10:30 PM EST, ESPN – Line: Pelicans -4.5, Over/Under: 238.5
With the All-Star Break now in the past, the race for the Playoffs is set to heat up with a pair of teams who are vying for the final spot in the Western Conference, as the Portland Trail Blazers play host to the New Orleans Pelicans from Moda Center in Portland, Oregon. Whether or not they happen to advance to the Postseason, this Pelicans (23-32, 11th in Western Conference) campaign will be broken down into two disparate parts: before and after Zion Williamson. The unanimous No. One Overall Pick in the 2019 NBA Draft, Williamson (22.1 PTS, 57.6% FG, 36.4% 3FG, 7.5 REB, 2.2 AST, 25.4 PER) missed the forty-four games of the season rehabbing from knee surgery, with the franchise extremely cautious with his rehab, bringing him along as slowly as possible. On the court, New Orleans predictably struggled with a renovated roster following the seismic trade that sent All-Star Forward, Anthony Davis, to the Los Angeles Lakers in exchange for a number of promising, yet largely unproven, youngsters, such as Point Guard, Lonzo Ball (11.9 PTS, 40.0% FG, 36.6% 3FG, 6.1 REB, 6.7 AST, 1.3 STL, 12.9 PER), and Swingman, Brandon Ingram (24.9 PTS, 47.3% FG, 40.0% 3FG, 6.4 REB, 4.2 AST, 1.0 STL, 20.6 PER). Indeed, Alvin gentry had his hands full in integrating so many new faces into the fold, and as expected, the results were less than glamourous; the Pels lost all but six of their first twenty-eight contests, enduring a thirteen-game losing streak between late-November and mid-December that put them squarely in a hole that they are still currently still trying to dig their way out of. Then news finally broke that Williamson was nearing his return to the hardwood, eventually making his debut on January 22nd against the San Antonio Spurs, and though his side would meet defeat, 121-117, his very presence ignited an energy within the team that they’ve managed to feed off ever since. in the eleven games that have followed, the Pelicans have gone 6-5 and as a result have drawn within striking distance of the Eighth Seed in the West, though they’re currently embroiled in a dogfight with the Spurs and their opponent tonight, the Blazers, for that prize, separated by 1.5 games and trailing the Memphis Grizzlies by five in the Standings. So needless to say, the time is now to make a move for a young group that could certainly benefit from the experience of playing in the Playoffs, which is somewhere that the franchise itself has been just twice in the past eight years. Winners of three of their past four outings heading into the All-Star Break, the Pelicans no doubt benefitted from that respite, and should be fresh and healthy for this stretch run over the next six weeks. Since Williamson’s inclusion to the Starting Lineup, they’ve improved dramatically offensively, averaging 121.1 Points on 48.6% shooting from the field, including 38.8% from beyond the arc, while dishing out 29.4 Assists. Sure, they’ve turned the basketball over more than you’d like (17.1), but that’s what can be expected with such a young team. Furthermore, they’ve bullied opponents on the glass, outrebounding them by a margin of 6.8 boards, and have really done a good job of getting to the Charity Stripe, where they’ve attempted an average of 26.2 Free-Throws, knocking down 74.0% of them. The Rookie Forward has given them an athletic, physical presence in the Paint, scoring 22.1 Points per Game on an efficient 57.6% shooting, while drawing plenty of contact along the way, attempting a team-high 7.8 Free-Throws, and securing 3.5 Offensive Rebounds. At 6-6, 285 pounds he is an absolute load to deal with around the rim, while possessing a freakish athleticism that allows him make plays against larger defenders. Now imagine the impact that he’ll make once he drops some more weight… With that said, Williamson isn’t the only notable youngster on this roster, for the aforementioned Ingram has spent much of his first term in the Big Easy making good on his considerable potential. The former No. 2 Overall Pick never quite found his form in Los Angeles, but has thrived in new surroundings, posting career-highs in a slew of categories including Points (24.9), Three-Pointers (2.5), Three-Point Percentage (40.0%), Free-Throws (5.3), Free-Throw Percentage (86.2%), Rebounds (6.4), Assists (4.2), and Steals (1.0), deservedly earning his first All-Star Selection. When we last saw New Orleans, they saw their three-game winning streak snapped in a spirited 118-123 defeat at home to the Oklahoma City Thunder. With Ingram sitting out the affair with a tender ankle, Williamson enjoyed arguably his strongest showing as a pro, posting a game-high Thirty-Two Points on 11-of-19 shooting from the field (57.9%), and knocking down 10-of-13 Free-Throws (76.9%), along with Six Rebounds, and Assist and a Block. This was a very tight contest apart from a second period in which the game simply got away from the home side; the hosts shot just 7-of-18 from the field (38.9%), including 3-of-9 from downtown (33.3%), while committing six of their Seventeen Turnovers, allowing the visitors eleven more Field Goal Attempts, mostly in transition. Tonight’s crucial encounter with the Trail Blazers will be their fourth and final meeting of the Regular Season, with the Pelicans winning each of the previous three, including a 138-111 victory just ten days ago. On that night, Williamson once again led the way with Thirty-One Points, Nine Rebounds, and Five Assists, while the Bench put in a HUGE shift with Forty-Nine Points, Twenty of which came courtesy of veteran sharpshooter, J.J. Redick (15.7 PTS, 45.4% FG, 45.8% 3FG, 2.6 REB, 2.4 AST, 15.8 PER), who knocked down 4-of-7 attempts from long range (57.1%).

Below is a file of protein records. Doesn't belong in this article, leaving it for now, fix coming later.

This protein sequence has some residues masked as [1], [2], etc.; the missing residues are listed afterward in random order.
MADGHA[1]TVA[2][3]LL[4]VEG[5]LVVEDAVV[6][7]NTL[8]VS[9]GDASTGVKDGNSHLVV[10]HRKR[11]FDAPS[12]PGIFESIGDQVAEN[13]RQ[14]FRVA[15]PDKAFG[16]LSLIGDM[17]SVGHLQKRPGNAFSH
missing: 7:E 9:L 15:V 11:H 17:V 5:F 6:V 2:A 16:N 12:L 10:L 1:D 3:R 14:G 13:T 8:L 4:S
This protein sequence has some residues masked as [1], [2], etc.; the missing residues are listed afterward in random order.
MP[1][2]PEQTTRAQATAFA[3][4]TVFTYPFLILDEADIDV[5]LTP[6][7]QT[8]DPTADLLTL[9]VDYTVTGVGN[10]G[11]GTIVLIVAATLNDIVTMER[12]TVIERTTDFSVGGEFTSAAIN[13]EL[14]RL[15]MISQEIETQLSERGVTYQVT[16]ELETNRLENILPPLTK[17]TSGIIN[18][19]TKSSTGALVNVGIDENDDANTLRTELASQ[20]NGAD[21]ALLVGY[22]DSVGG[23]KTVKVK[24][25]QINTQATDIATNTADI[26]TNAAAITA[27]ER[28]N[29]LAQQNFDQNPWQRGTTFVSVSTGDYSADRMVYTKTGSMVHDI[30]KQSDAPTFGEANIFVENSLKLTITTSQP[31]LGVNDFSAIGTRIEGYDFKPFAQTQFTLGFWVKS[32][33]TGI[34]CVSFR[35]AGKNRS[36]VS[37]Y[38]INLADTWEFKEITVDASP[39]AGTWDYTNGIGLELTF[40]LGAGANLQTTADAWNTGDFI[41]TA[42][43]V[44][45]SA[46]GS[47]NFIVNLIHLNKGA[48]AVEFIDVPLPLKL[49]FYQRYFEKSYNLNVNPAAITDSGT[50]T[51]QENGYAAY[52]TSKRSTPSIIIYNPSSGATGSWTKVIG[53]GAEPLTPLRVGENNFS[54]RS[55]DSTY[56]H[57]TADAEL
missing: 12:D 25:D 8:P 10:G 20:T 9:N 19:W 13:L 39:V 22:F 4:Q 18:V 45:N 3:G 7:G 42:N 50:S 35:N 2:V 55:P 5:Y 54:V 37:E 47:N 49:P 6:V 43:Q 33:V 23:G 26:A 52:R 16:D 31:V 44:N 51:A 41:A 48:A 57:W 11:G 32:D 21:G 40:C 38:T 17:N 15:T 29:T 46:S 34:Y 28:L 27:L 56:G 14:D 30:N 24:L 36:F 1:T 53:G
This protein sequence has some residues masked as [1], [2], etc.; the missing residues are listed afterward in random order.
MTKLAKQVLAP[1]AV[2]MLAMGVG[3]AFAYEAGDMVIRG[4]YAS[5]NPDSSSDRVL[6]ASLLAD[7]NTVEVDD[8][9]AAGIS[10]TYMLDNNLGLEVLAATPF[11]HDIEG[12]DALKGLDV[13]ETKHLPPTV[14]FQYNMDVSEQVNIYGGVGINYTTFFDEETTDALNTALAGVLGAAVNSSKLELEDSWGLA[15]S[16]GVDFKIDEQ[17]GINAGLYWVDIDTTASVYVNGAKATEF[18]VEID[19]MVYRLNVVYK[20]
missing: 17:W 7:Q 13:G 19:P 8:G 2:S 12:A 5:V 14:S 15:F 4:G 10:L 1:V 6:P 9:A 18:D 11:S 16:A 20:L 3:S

Meanwhile, oh what a difference a year has made for the Trail Blazers (25-31, 9th in Western Conference), and not in a good way, for a year after advancing to their first Western Conference Final since 2000, find themselves on the outside looking of the Playoffs. As we stated earlier, Portland is among three teams fighting it out to overtake the Grizzlies for the Eighth Seed in the West, trailing Memphis by four games. So what the hell has happened to this team, you ask? Well, injuries and a lack of depth have really been a problem for Terry Stotts & Co., and it really began last year when they lost Starting Center, Jusuf Nurkic, to a serious leg injury that has cost him the entirety of this season thus far, along with the final nine contests and all of the Postseason in 2019. In an attempt to replace the towering Bosnian, the club acquired the mercurial Hassan Whiteside (15.7 PTS, 61.3% FG, 14.1 REB, 1.2 AST, 3.0 BLK, 24.8 PER) via trade with the Miami Heat, only to then see both Power Forward, Zach Collins (9.0 PTS, 47.4% FG, 42.9% 3FG, 4.0 REB, 2.0 AST, 9.0 PER), and sharpshooting Guard, Rodney Hood (11.0 PTS, 50.6% FG, 49.3% 3FG, 3.4 REB, 1.5 AST, 12.2 PER), suffer serious injuries as well, the former a separated shoulder and the latter a torn Achilles. Already thin at Forward, and now lacking depth on the wing, the Blazers brought ten-time All-Star nd former Scoring Champion, Carmelo Anthony (15.1 PTS, 41.4% FG, 35.0% 3FG, 6.6 REB, 1.5 AST, 11.7 PER), out of basketball purgatory in a last ditch effort cure what has ailed them. Since that point, Stotts has had to make things work with a shoestring roster, relying on the heroics of Damian Lillard (29.5 PTS, 46.0% FG, 39.3% 3FG, 4.4 REB, 7.9 AST, 1.0 STL, 26.8 PER), who carried this team like never before. Make no mistake, folks, for this has been out of absolute necessity, for we shutter to think where they’d be without the All-Star Point Guard. Lillard has logged the most minutes (37.0) since his rookie campaign, while posting career-highs in a slew of categories including Points (29.4), Field Goal Percentage (46.0%), Three-Pointers (3.9), Free-Throws (6.8), and Assists (7.9). Fresh off a fourteen-game stretch in which he was otherworldly, averaging 38.4 Points on 50.9% shooting from the floor, including 47.6% from downtown, 4.9 Rebounds and 9.0 Assists, a period in which the club went 9-5, Portland unfortunately received a huge scare on the eve of the All-Star Break when he appeared to have pulled his groin in 104-11 loss at the Grizzlies. This one stung for a plethora of reasons, folks, for in addition to dropping a decision against a team that they’re in direct competition with for the Playoffs, they could also potentially be without Lillard for quite some time, for after the game the 29-Year Old declared that he wouldn’t be participating in last Sunday’s exhibition, and would be re-evaluated in a week’s time. Roughly a week later, and he’s yet to be given the green light by the Medical Staff, which really puts the Blazers in a precarious position. Simply put, if they’re forced to endure any prolonged period without him, then this will in all likelihood be the fatal blow to their postseason aspirations. Yes, Whiteside and Anthony have both played well in their respective roles with their new club, and while he too has missed some time with his own injuries, veteran Shooting Guard, C.J. McCollum (21.3 PTS, 44.6% FG, 38.3% 3FG, 3.9 REB, 3.8 AST, 16.0 PER), can catch fire from the perimeter rather quickly, but Lillard is the proverbial engine that keeps things moving for Portland, and without him they juts don’t have enough to remain afloat in the Western Conference. And this is where the aforementioned Anthony can really change the narrative of his career in a positive manner. After a brief stint with the Houston Rockets that last just ten games, he was shipped to the Chicago Bulls for Cash Considerations, only to be promptly waived and spending the rest of the 2018-19 campaign without a team. Cited by many around the league as a poor fit for this modern era of basketball due to his isolation-heavy midrange skills, defensive liabilities, and reluctance to come off the Bench, some wondered if the 35-Year Old would ever play again. However, necessity dictated that Portland bring him in, and to his credit he’s proven to be a far better fit within Stotts’ jumper-centric system, while even setting his ego aside, and filling in at Power Forward as a Stretch-4, all the while doing so on a very affordable $2.159 Million Contract. With the aforementioned Collins set to return in early March, Anthony still has the offensive skillset to thrive in Lillard’s absence, and should only benefit more by shifting back to his natural position of Small Forward. If Anthony wants to truly prolong his career and prove to the rest of the league that can still make a positive impact then now is the time to do it, because the Blazers could really use some help right now as their chances of returning to the Playoffs are slipping away.